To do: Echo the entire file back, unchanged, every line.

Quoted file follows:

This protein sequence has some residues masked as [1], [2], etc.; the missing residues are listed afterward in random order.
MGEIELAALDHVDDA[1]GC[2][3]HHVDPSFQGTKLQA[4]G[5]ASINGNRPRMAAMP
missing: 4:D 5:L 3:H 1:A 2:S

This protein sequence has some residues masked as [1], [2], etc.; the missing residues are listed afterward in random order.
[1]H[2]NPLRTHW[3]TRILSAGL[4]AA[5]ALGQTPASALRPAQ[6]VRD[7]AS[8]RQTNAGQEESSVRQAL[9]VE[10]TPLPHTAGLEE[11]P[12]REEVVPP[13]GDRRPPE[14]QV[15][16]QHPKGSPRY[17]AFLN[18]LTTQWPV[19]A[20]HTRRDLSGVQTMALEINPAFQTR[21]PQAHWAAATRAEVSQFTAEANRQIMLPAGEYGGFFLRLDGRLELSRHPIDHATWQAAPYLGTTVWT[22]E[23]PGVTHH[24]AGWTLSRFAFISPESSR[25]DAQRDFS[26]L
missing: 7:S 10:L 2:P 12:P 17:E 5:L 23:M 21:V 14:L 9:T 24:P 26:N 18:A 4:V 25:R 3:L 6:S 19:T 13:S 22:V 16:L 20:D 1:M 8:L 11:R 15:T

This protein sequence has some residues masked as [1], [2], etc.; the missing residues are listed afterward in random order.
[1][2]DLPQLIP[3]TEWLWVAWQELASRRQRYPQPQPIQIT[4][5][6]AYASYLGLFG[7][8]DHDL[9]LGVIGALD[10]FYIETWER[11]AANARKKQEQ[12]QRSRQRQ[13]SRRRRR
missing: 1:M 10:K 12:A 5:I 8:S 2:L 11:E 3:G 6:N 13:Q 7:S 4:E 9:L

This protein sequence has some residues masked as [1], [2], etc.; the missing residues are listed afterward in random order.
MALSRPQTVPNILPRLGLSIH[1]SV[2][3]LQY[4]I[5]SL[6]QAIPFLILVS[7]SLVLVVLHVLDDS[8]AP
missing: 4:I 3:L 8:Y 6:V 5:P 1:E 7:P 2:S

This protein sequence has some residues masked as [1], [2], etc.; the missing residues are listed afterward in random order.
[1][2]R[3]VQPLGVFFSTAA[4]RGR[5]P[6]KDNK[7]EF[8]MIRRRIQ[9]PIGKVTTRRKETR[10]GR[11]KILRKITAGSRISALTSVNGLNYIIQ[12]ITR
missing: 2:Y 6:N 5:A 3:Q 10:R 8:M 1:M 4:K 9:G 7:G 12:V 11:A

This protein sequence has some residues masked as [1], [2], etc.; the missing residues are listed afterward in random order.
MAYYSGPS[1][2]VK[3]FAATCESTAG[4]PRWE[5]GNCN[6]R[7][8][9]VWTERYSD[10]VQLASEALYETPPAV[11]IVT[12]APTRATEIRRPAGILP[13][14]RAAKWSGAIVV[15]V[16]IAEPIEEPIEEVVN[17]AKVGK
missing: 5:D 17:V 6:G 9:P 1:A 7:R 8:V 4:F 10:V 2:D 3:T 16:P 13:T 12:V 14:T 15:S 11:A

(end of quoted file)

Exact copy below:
This protein sequence has some residues masked as [1], [2], etc.; the missing residues are listed afterward in random order.
MGEIELAALDHVDDA[1]GC[2][3]HHVDPSFQGTKLQA[4]G[5]ASINGNRPRMAAMP
missing: 4:D 5:L 3:H 1:A 2:S

This protein sequence has some residues masked as [1], [2], etc.; the missing residues are listed afterward in random order.
[1]H[2]NPLRTHW[3]TRILSAGL[4]AA[5]ALGQTPASALRPAQ[6]VRD[7]AS[8]RQTNAGQEESSVRQAL[9]VE[10]TPLPHTAGLEE[11]P[12]REEVVPP[13]GDRRPPE[14]QV[15][16]QHPKGSPRY[17]AFLN[18]LTTQWPV[19]A[20]HTRRDLSGVQTMALEINPAFQTR[21]PQAHWAAATRAEVSQFTAEANRQIMLPAGEYGGFFLRLDGRLELSRHPIDHATWQAAPYLGTTVWT[22]E[23]PGVTHH[24]AGWTLSRFAFISPESSR[25]DAQRDFS[26]L
missing: 7:S 10:L 2:P 12:P 17:E 5:L 23:M 21:V 14:L 9:T 24:P 26:N 18:A 4:V 25:R 3:L 6:S 19:T 13:S 22:V 16:L 20:D 1:M 8:L 11:R 15:T

This protein sequence has some residues masked as [1], [2], etc.; the missing residues are listed afterward in random order.
[1][2]DLPQLIP[3]TEWLWVAWQELASRRQRYPQPQPIQIT[4][5][6]AYASYLGLFG[7][8]DHDL[9]LGVIGALD[10]FYIETWER[11]AANARKKQEQ[12]QRSRQRQ[13]SRRRRR
missing: 1:M 10:K 12:A 5:I 8:S 2:L 11:E 3:G 6:N 13:Q 7:S 4:E 9:L

This protein sequence has some residues masked as [1], [2], etc.; the missing residues are listed afterward in random order.
MALSRPQTVPNILPRLGLSIH[1]SV[2][3]LQY[4]I[5]SL[6]QAIPFLILVS[7]SLVLVVLHVLDDS[8]AP
missing: 4:I 3:L 8:Y 6:V 5:P 1:E 7:P 2:S

This protein sequence has some residues masked as [1], [2], etc.; the missing residues are listed afterward in random order.
[1][2]R[3]VQPLGVFFSTAA[4]RGR[5]P[6]KDNK[7]EF[8]MIRRRIQ[9]PIGKVTTRRKETR[10]GR[11]KILRKITAGSRISALTSVNGLNYIIQ[12]ITR
missing: 2:Y 6:N 5:A 3:Q 10:R 8:M 1:M 4:K 9:G 7:G 12:V 11:A

This protein sequence has some residues masked as [1], [2], etc.; the missing residues are listed afterward in random order.
MAYYSGPS[1][2]VK[3]FAATCESTAG[4]PRWE[5]GNCN[6]R[7][8][9]VWTERYSD[10]VQLASEALYETPPAV[11]IVT[12]APTRATEIRRPAGILP[13][14]RAAKWSGAIVV[15]V[16]IAEPIEEPIEEVVN[17]AKVGK
missing: 5:D 17:V 6:G 9:P 1:A 7:R 8:V 4:F 10:V 2:D 3:T 16:P 13:T 12:V 14:T 15:S 11:A